How to avoid food poisoning this summer
Why can drinking coffee trigger diarrhoea?
There are few things better than a cup of coffee in the morning to get you going for the day. However, coffee can be a wake-up call for both the mind and the gut - and can trigger a sudden urge to go to the toilet. But why does drinking coffee have this effect on our bowels?
Why coffee makes you need the toilet
Coffee is known to stimulate the digestive system, but researchers suggest there could be various different reasons for this reaction. One factor is believed to be the high caffeine content in coffee, compared to other hot drinks such as tea.
"Coffee is one of many food substances that is high in caffeine and the caffeine in the coffee can lead to the gut symptoms experienced," says Dr Bridgette Wilson, a registered dietitian from City Dietitians in London. "Other common foods that are also high in caffeine include tea, energy drinks, cola beverages and dark chocolate."
Various studies support the theory that caffeine has a laxative effect. In one study, researchers gave participants either water or caffeine powder dissolved in water and measured their anorectal function. The results suggested that ingesting caffeine led to stronger anal sphincter contractions and an increased desire to poo.
"Caffeine is a gastrointestinal stimulant which means that it speeds up peristalsis (muscle contractions that move food through the digestive tract)," says registered dietitian Caroline Bletcher. "Therefore it speeds up transit through the bowel, resulting in symptoms such as diarrhoea and stomach cramping."
However, research has suggested there may be other factors at play too. Both caffeinated and decaf coffee stimulate the production of a hormone called gastrin, which signals the stomach to release gastric acid. As gastrin promotes digestion, it may contribute to our urge to go to the toilet after drinking coffee.
Another reason why coffee impacts our bowels is the gastrocolic reflex - a physiological response in which the act of eating or drinking stimulates movement in the gastrointestinal tract. Therefore, the activity of drinking a cup of coffee with breakfast may be enough to trigger the need to 'go'. Additionally, this reflex is more reactive in the mornings, which is when many people reach for their cafetiere.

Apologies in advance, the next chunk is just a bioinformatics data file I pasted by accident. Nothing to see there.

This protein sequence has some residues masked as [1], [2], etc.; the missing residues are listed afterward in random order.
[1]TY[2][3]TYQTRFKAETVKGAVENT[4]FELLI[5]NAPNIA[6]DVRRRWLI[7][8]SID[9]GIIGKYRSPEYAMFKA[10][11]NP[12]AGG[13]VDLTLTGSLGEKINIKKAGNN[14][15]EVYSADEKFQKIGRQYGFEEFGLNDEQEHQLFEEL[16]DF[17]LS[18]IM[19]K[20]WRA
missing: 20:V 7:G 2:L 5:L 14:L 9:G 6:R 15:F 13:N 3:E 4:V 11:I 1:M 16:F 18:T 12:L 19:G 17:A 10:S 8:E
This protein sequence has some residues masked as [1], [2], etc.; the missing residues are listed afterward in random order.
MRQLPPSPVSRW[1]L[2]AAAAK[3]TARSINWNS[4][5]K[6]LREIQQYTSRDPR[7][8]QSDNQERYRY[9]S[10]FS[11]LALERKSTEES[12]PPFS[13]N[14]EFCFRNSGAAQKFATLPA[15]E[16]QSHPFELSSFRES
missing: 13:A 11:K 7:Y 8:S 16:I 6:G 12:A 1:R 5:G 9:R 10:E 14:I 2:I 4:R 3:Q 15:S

The acidic nature of coffee can also stimulate the bowels, which may explain why some people experience stomach trouble with decaffeinated coffee as well as regular coffee. Both decaf and caffeinated versions contain chlorogenic acid, which triggers higher stomach acid levels and higher production of gastric acid. In turn, this acid helps to move food through the gut.
Can coffee affect irritable bowel syndrome?
"People with irritable bowel syndrome (IBS) may have a more sensitive gut and therefore the effect of caffeine could be more pronounced," says Wilson. "Caffeine is what is known as a stimulant, meaning that it can lead to over-excitation of the nervous system, including the nervous system attached to our gut.
"When the gut nervous system is overstimulated, it can lead to increased contractions within the large bowel, leading to cramping sensations and looser and more urgent stools. Some people with IBS already experience symptoms associated with over-stimulation of the gut nervous system. So, coffee and other sources of caffeine could make this worse."
However, Wilson adds, it is worth remembering that there are many causes of IBS and people react differently to substances like coffee. "Not everyone with IBS will have an over-excited gut nervous system, so for those people caffeine is no more likely to lead to gut issues than in people without IBS," she says.
What can you do to negate the negative effects of coffee?
Of course, getting things moving along isn't always a bad thing. It is generally advised that people limit their caffeine intake to 400 mg a day, which is between three to five cups. Pregnant women should consume no more than 200 mg of caffeine a day. However, some people may be more sensitive than others to the effects of a flat white.
Cut down your coffee intake
Those who struggle with stomach problems after drinking coffee may find it useful to cut down their caffeine intake. Decaf or half-caffeinated coffee may help and there is some research to suggest that the type of coffee consumed could have an impact too. In 2014, a study suggested that dark roast coffee produced less stomach acids than a medium roast, due to its different balance of chemicals.
Don't drink coffee on an empty stomach
Although many people reach for the coffee machine before breakfast, drinking a fresh brew on an empty stomach may exacerbate negative effects like diarrhoea and stomach cramps. Having a coffee with or after food may help.
Be wary of extras
Sometimes, how coffee is taken can have an effect too. Some may find that adding cow's milk, cream, syrups, sugar or sweeteners can trigger stomach discomfort.
However, coffee sensitivity is personal and it may be a case of trial and error to find out what works best.